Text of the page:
Best Practice
Even if you're not working with OAuth 2.0 and access tokens, please consider these safety suggestions when working with the MobilePay Platform.
Keeping credentials secure is important whether you're developing open source libraries, or in this case, an MobilePay API integration for your product. 
Client ID and Client Secret

As a Developer of MobilePay API's , you'll be working with credentials issued to you from MobilePay, as well as tokens. 

  • Client ID
    • Your Client ID is one piece of information used to identify your application and frequently appears in OAuth negotiation URLs and other contexts. Your Client ID can be shared freely in code and email and cannot be used alone to act on your application's behalf.
  • Client Secret
    • Your Client Secret should be treated delicately. It is how you securely identify your application's rights and identity when exchanging tokens with MobilePay. Do not distribute client secrets in email, distributed native applications, client-side javascript, or public code repositories.
      • If your secret leaks, no use crying over it like spilled milk. Regenerate your secret using the "reset" button.
Best Practice - Tokens 
  • Do not hard-code any tokens into your code, instead use a database to store tokens.
  • Delete the token immediately from production and back-ups, if you no longer have the need for the merchant token
  • Validate TLS certificate chains: the client must validate the TLS certificate chain when making requests to protected resources. Failing to do so may enable DNS hijacking attacks to steal the token and gain unintended access
  • Always use TLS (https): Clients must use TLS (https) or equivalent transport security when making requests with bearer tokens. 
  • Don't store bearer tokens in cookies: implementations that do store bearer tokens in cookies MUST take precautions against cross-site request forgery. 
  • Use a OpenID Connect library that has built-in token management 
  • Ensure that there is no way of exposing the merchant token (or the functionality of that token) to another user by accident. 
  • Be aware of the fact that access can be revoked at any time. Once consent is revoked, the integrator will not be able to use the access token or the refresh token. You will need to get consent again.  
  • Protect all types of tokens and secrets. Keep them secret. Keep them safe. It is your responsibility to keep them secret 
  • Adhere to the principle of least privilege. Applications should never request more than the minimum permissions needed to function properly.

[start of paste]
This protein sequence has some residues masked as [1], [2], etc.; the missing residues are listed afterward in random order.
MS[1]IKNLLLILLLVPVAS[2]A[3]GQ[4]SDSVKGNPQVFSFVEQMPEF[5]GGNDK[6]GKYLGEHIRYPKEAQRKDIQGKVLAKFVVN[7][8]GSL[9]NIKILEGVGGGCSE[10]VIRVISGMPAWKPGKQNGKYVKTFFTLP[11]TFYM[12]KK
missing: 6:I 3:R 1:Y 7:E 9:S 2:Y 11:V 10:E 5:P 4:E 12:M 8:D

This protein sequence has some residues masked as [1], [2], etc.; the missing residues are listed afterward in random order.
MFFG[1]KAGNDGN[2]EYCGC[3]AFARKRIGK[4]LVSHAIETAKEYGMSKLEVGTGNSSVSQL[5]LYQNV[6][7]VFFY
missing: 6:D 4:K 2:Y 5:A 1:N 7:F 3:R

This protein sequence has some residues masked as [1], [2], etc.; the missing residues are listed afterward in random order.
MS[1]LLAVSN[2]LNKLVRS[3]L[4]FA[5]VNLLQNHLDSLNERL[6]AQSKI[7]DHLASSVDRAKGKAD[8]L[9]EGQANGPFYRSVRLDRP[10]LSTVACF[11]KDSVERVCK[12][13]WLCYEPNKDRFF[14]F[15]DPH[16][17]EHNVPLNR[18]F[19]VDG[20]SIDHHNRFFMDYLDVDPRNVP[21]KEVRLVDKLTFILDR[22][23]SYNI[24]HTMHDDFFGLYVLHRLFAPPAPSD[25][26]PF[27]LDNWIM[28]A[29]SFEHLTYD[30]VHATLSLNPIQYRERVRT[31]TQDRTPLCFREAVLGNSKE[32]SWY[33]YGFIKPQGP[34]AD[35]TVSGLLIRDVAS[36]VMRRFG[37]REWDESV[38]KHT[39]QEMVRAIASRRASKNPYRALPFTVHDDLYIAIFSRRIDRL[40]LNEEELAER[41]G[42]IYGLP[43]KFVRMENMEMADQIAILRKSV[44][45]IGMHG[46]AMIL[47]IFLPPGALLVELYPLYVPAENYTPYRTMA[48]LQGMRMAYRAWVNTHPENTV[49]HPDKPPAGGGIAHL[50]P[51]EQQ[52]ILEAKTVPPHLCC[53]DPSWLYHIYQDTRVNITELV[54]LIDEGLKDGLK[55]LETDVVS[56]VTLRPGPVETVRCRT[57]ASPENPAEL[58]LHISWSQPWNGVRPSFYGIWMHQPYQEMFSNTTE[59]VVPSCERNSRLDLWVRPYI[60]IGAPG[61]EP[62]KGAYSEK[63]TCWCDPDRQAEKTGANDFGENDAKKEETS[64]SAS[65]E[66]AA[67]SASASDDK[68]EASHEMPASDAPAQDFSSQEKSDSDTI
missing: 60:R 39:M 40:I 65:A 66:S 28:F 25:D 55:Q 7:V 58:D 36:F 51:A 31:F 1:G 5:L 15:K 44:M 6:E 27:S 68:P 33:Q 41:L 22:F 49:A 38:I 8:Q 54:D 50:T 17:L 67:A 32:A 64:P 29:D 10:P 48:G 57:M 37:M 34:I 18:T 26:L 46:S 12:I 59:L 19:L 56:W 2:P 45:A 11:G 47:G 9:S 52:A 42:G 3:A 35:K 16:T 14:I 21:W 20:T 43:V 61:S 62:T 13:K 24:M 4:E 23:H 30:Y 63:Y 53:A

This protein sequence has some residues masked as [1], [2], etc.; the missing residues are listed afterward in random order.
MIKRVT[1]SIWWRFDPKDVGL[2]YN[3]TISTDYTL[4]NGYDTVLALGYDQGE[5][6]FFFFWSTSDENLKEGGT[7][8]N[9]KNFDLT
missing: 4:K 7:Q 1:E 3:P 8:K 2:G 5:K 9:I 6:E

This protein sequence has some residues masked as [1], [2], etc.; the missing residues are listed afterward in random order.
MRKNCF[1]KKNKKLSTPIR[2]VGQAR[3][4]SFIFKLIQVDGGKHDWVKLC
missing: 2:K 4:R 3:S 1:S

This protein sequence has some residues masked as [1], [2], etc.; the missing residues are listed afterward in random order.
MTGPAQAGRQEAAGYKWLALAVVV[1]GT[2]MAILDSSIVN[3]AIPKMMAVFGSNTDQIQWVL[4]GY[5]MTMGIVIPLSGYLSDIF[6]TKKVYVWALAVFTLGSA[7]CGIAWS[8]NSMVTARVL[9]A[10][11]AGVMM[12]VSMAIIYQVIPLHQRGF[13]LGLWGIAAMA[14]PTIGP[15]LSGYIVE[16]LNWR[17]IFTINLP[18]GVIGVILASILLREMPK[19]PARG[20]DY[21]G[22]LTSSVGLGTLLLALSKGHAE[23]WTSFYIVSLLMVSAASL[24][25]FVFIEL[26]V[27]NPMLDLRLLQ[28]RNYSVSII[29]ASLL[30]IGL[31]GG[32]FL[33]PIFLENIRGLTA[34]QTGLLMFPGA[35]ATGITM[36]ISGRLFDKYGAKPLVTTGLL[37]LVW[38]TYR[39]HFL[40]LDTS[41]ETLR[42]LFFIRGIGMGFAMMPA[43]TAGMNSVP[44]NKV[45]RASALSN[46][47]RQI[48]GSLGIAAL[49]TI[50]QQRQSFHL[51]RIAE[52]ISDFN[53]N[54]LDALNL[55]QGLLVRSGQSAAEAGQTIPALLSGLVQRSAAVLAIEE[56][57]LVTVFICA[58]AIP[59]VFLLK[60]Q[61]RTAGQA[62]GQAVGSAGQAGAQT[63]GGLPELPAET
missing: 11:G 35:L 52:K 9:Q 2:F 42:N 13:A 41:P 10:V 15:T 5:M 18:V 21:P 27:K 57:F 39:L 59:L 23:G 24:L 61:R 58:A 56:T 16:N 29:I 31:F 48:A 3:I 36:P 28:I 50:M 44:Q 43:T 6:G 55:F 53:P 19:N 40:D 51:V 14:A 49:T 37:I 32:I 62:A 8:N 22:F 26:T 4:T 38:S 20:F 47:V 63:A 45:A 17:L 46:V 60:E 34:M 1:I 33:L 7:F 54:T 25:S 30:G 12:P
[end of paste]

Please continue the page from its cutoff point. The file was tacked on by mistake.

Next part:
• We recommend that after you complete local development, remove localhost and related domains from your configuration list.
  • Do not send us your tokens. 
  • The tokens should never be exposed. 
  • We recommend that you use middleware or one of the existing open source third-party libraries to parse and validate JWTs. At, you can find libraries for various platforms and languages, such as .NET, Python, Java, Ruby, Objective-C, Swift, and PHP.
Refresh token 

  • Focus on having logic, that ensures that when you use access token, then you also check if it is expired. The logic should tell you, for how long the access token is valid, so that you can know, when it is time to refresh the access token,  without making a call to MobilePay service and receiving 401. When it is expired, then you can use refresh_token to get a new valid  access token.
  • The  refresh_token  are subject to strict storage requirements to ensure that they are not leaked.
  • Although  access token can be renewed at any time using refresh_token, they should only be renewed when old ones have expired, or when getting access to a new resource for the first time.

You should only ask for a new token if the access_token has expired or you want to refresh the claims contained in the ID Token. For example, it's a bad practice to call the endpoint to get a new access_token every time you call an API.

Please avoid hitting the rate limits in that will throttle the amount of requests to this endpoint that can be executed using the same token from the same IP.

The long-lived refresh_tokens must never be exposed. If you have any suspicion that they might be, you should contact us at or the merchant in question, so the token can be revoked. 

Refresh_tokens  must be stored securely by an application since they allow a user to remain authenticated essentially forever.

Connecting to the API
With your tokens and the API documentation, you have everything you need to start working on your MobilePay integration.
To be able to use and connect to the API there are few requirements. 
  • Application has to be created in the Developer Portal.
  • x-ibm-client-secret is required in the Authorization  header.
  • x-ibm-client-id is required in the Authorization header.
  • access_token is required in the Authorization header.

The x-ibm-client-id and x-ibm-client-secret are generated after the application is created on the My apps page on the Developer Portal. The x-ibm-client-id and x-ibm-client-secret can be found when clicking the app icon after the app is created. When making requests, the x-ibm-client-id, x-ibm-client-secret, and access_token are sent as headers in each request. Note that both, x-ibm-client-id and x-ibm-client-secret are always sent, in every single request made towards the API.

What's next?

Now that you've gone through the OpenID Connect Flow, let's start looking at testing. Depending on which API product you're integrating, click the links below:

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